PM 'welled up' at meeting with Grenfell survivors
18 June 2017 National News
Grenfell fire survivors were “angry” and “passionate” during a meeting with Theresa May, as their harrowing accounts moved her to well up, say people who were present.
At Downing Street on Saturday afternoon, the Prime Minister met 16 people, including victims, residents, community leaders and volunteers, following the devastating blaze at the west London tower block.
The PM had been widely criticised for her response in the aftermath of the tragedy. She failed to meet survivors during an initial visit to the site on Thursday, and was heckled when she returned a day later.
But a clergyman who was present at the No 10 meeting said Mrs May showed empathy as he talked for two and half hours to survivors.
“I saw the Prime Minister welling up,” the Rev Mark O’Donoghue told Sky News.
“Somebody began to sob beside her and she just held her hand for the next 20 minutes, which wasn’t quite the caricature most of us have of the Prime Minister,” he added.
“There was real anger expressed at what the residents and survivors perceived as a lack of coordination on the ground, lack of communication and very little reassurance.”
Mrs May said after the meeting that the response in the hours immediately follwing the tragedy was .
She has promised a £5m support fund and more staff deployed across the area to assist the bereaved families.
At least 58 people are missing and presumed dead in the blaze that broke out in the early hours of Wednesday, catching many families in their sleep.
The tragedy in a social housing complex in Britain’s wealthiest borough has become a symbol of inequality in the country, stoking tensions after seven years of Tory austerity.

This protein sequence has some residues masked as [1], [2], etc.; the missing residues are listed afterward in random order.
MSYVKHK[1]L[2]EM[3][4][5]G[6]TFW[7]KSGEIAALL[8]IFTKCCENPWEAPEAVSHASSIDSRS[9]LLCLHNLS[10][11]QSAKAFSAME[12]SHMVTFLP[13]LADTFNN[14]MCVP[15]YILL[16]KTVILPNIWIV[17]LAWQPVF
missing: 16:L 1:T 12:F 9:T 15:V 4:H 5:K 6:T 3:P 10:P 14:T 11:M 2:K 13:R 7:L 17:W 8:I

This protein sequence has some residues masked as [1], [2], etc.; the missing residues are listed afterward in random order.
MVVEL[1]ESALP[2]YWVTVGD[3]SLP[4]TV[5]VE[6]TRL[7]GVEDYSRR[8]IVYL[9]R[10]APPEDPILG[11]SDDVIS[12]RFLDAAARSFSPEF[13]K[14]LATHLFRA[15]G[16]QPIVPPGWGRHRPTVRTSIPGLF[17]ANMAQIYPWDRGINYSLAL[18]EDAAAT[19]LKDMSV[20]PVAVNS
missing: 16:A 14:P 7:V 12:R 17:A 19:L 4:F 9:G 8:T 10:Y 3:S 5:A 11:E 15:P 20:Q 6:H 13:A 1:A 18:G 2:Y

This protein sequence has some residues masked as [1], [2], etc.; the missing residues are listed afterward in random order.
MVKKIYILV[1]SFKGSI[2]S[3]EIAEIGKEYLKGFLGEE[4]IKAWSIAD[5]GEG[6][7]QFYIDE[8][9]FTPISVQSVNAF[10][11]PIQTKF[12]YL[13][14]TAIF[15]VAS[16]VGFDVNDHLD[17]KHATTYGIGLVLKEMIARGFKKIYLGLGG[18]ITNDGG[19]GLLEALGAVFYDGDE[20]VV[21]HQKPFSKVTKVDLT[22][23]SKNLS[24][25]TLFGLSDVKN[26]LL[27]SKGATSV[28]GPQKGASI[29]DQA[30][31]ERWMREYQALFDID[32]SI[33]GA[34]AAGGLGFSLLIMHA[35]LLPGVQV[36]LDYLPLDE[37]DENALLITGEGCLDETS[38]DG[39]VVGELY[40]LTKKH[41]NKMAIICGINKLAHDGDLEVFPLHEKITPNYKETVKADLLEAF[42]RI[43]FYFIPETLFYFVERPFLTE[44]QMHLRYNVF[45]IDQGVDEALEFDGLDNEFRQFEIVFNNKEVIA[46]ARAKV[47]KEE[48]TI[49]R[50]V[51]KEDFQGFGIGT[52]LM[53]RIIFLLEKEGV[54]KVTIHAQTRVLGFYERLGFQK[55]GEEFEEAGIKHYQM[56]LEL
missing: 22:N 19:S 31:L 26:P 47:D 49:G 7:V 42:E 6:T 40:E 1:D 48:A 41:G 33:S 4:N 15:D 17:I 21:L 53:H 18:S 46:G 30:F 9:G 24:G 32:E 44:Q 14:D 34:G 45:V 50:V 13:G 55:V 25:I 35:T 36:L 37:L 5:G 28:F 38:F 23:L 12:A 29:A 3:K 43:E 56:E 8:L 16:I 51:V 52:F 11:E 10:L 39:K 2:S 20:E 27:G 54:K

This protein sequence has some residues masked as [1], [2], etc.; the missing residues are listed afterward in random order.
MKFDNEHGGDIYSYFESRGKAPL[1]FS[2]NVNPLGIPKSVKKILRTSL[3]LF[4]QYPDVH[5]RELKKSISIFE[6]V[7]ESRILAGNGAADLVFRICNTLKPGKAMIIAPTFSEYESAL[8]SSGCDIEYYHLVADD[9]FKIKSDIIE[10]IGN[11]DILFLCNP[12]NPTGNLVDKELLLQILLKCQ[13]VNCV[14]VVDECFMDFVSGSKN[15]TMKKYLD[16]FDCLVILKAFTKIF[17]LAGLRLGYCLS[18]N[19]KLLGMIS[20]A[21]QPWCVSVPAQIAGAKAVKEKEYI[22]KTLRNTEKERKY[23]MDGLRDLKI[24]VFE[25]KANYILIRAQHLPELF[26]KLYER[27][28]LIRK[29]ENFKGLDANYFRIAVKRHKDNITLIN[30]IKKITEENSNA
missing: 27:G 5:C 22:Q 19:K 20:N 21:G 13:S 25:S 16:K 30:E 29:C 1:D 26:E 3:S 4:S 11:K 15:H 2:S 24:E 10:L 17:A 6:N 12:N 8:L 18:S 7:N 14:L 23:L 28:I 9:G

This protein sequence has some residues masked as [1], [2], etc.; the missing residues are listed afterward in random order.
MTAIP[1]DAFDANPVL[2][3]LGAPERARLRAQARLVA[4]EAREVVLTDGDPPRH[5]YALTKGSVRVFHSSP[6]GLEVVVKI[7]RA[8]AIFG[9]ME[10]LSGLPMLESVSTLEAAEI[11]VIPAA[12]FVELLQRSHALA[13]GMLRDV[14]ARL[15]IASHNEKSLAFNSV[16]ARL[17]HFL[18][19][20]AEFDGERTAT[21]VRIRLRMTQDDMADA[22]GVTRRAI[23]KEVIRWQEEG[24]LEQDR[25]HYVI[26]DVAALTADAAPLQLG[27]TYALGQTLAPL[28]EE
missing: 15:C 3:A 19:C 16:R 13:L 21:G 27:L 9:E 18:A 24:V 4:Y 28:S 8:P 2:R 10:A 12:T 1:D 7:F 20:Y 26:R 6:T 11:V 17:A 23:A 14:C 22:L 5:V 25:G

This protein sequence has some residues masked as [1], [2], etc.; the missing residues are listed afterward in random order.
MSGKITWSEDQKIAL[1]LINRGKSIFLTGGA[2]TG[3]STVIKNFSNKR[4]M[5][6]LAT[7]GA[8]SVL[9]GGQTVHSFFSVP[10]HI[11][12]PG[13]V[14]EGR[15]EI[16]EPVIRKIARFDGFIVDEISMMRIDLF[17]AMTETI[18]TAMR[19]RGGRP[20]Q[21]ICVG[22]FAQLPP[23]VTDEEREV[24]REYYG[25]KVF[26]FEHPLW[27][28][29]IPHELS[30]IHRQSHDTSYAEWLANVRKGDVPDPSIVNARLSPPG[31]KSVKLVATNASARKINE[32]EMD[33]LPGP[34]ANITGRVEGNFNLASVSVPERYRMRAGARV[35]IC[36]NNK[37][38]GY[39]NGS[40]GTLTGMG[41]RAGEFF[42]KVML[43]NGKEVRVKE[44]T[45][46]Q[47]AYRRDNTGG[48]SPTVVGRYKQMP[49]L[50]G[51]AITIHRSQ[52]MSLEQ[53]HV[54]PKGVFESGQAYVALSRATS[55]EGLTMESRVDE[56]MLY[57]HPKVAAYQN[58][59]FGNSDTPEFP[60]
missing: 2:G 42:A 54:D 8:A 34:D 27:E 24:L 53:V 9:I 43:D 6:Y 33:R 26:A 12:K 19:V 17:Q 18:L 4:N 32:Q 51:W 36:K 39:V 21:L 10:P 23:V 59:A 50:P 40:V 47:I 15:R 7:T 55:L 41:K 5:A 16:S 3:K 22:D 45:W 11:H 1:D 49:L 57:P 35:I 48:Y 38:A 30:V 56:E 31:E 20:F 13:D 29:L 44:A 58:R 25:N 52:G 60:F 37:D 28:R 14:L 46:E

There has been mounting anger among demonstrators, with dozens on Friday afternoon, many shouting “we want an inquest” and “we want justice”.
For the Prime Minister, it has added to her problems following a failed election gamble and an increasingly weak grip on her party.
Some commentators have likened her response to Grenfell to George W Bush’s “Katrina moment”, when the former US president initially surveyed the hurricane-devastated land from Air Force One.
Grenfell residents said after the meeting at Downing Street that they had spoken to the PM about their demands and what they expected.
The Bishop of Kensington, Dr Graham Tomlin, who also attended the talks, said: “There was passion, there was anger, but there was good, hard, reasoned argument used by the residents.”
He said residents left the meeting feeling “reassured that they were listened to”, but added: “Time will tell as to whether it makes a difference. We wait to see what action will come from it.”
Residents are understood to be meeting lawyers on Sunday evening to consider legal action.
A minute’s silence is planned at 11am on Monday to remember the victims.